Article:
Pickup man Jason Bottoms gets a kick out of working unique rodeo
They are always at the center of attention in the middle of every rodeo arena in which they work, yet they’re almost invisible.
That’s the way it should be for most likely the greatest cowboys at any rodeo. They are pickup men, and their jobs are to ride in and help unhitch every bucking-horse rider from the ends of their eight seconds horseback, but they barely go noticed if all is going well.
Swoop in, release the flank strap to decrease the pressure on the bucker, then pick the cowboy off the back of his mount and ride away. If rodeo were a comic book, it would be just like Superman; before anyone knows what’s going on, the cape and tights are gone, and Clark Kent has returned to the newsroom.
Enter Resistol cowboys Jason Bottoms and Shawn “Too Tall” Calhoun, two of the greatest pickup men going down the road today. Both have been voted to work the National Finals Rodeo multiple times.
Together, they’ve also worked some of the biggest rodeos in the country. From Cheyenne, Wyoming, to Corpus Christi, Texas, they have proven to be good for each other and for rodeo.
“We have done every American since they started it,” said Bottoms, a four-time NFR pickup man from Corsicanna, Texas.
They start out working The American semifinals at Cowtown Coliseum in the legendary Fort Worth (Texas) Stockyards days before the champions are crowned. There are 10 exempt competitors in each event, and the rest of the field of 16 is made up of cowboys and cowgirls that have come through a series of qualifying events. The semifinals distinguishes which six advance to first round of The American, set for Friday, March 4, at Cowtown Coliseum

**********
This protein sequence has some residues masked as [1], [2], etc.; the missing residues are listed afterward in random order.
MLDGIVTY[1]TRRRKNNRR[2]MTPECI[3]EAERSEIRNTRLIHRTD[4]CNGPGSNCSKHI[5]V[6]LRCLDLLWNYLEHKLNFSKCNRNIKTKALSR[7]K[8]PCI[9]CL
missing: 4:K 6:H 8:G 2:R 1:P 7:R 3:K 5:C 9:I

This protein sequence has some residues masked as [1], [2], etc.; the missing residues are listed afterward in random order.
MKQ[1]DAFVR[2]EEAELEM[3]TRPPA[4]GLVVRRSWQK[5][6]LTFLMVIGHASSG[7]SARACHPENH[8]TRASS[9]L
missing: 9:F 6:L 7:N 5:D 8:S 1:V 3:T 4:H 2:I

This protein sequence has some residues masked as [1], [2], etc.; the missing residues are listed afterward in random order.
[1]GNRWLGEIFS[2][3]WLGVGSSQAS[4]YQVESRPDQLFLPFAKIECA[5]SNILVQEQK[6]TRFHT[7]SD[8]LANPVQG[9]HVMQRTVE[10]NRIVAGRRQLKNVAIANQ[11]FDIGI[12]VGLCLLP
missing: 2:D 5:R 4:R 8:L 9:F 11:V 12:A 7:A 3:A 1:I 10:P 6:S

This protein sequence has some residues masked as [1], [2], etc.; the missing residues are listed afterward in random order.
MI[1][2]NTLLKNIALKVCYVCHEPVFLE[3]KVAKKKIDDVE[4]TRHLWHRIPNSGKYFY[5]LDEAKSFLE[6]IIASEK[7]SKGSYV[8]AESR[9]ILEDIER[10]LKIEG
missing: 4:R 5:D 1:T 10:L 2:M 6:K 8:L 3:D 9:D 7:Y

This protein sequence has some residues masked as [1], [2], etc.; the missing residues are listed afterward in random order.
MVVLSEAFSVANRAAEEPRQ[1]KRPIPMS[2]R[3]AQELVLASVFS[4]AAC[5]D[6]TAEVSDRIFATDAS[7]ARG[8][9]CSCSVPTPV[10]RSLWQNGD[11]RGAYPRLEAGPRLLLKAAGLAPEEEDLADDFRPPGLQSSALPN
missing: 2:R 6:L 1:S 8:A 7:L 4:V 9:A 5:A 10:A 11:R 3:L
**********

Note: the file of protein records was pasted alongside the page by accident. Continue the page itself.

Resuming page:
The exempt participants will battle for the $100,000 first-place prize. The qualifiers are eligible for the side pot, which is typically $1 million. Because no qualifiers earned a championship in 2021, the side pot rolled over and will be worth $2 million this year. The top 10 times and scores from Friday night will advance to the final day of competition, set for Sunday, March 6, at AT&T Stadium, home of the Dallas Cowboys.
“That building is awesome,” Bottoms said. “It’s not like the NFR where everybody’s down on top of you. The atmosphere is great, especially where they do it like a football game. It gets pretty exciting.”
Even people that have been involved in the technical side of rodeo understand The American’s importance. Bottoms likes to watch the winners celebrate their big paydays.
“I usually hang around and watch it, because it’s exciting for everybody,” he said. “We’ve got relationships with these guys. The first year when Richie (Champion) won ($1 million) all by himself, that was a big deal. We’ve seen other buddies do well, too.
“It’s neat when you see somebody you know get life-changing money like that.”
Bottoms and Calhoun will be joined at The American by another Resistol superstar member of the event’s personnel:
CODY WEBSTER, bullfighter, Wayne, Oklahoma: Cody Webster was intrigued by bullfighting at a young age. He didn’t seem afraid to stare down bulls or test his athleticism against theirs; if he was scared, he has never shown it. He has been chosen to fight bulls at the NFR each of the past nine years, an honor bestowed on him by the bull riders who vote on the men that protect them. Five years ago, he was part of The American’s festivities as a contestant when the event produced a freestyle bullfight. He returns to the Dallas-Fort Worth area for the real thing this time, his first time in cowboy protection. Webster is the two-time reigning PRCA Bullfighter of the Year and one of the regular bullfighters on the PBR’s Unleash the Beast Tour.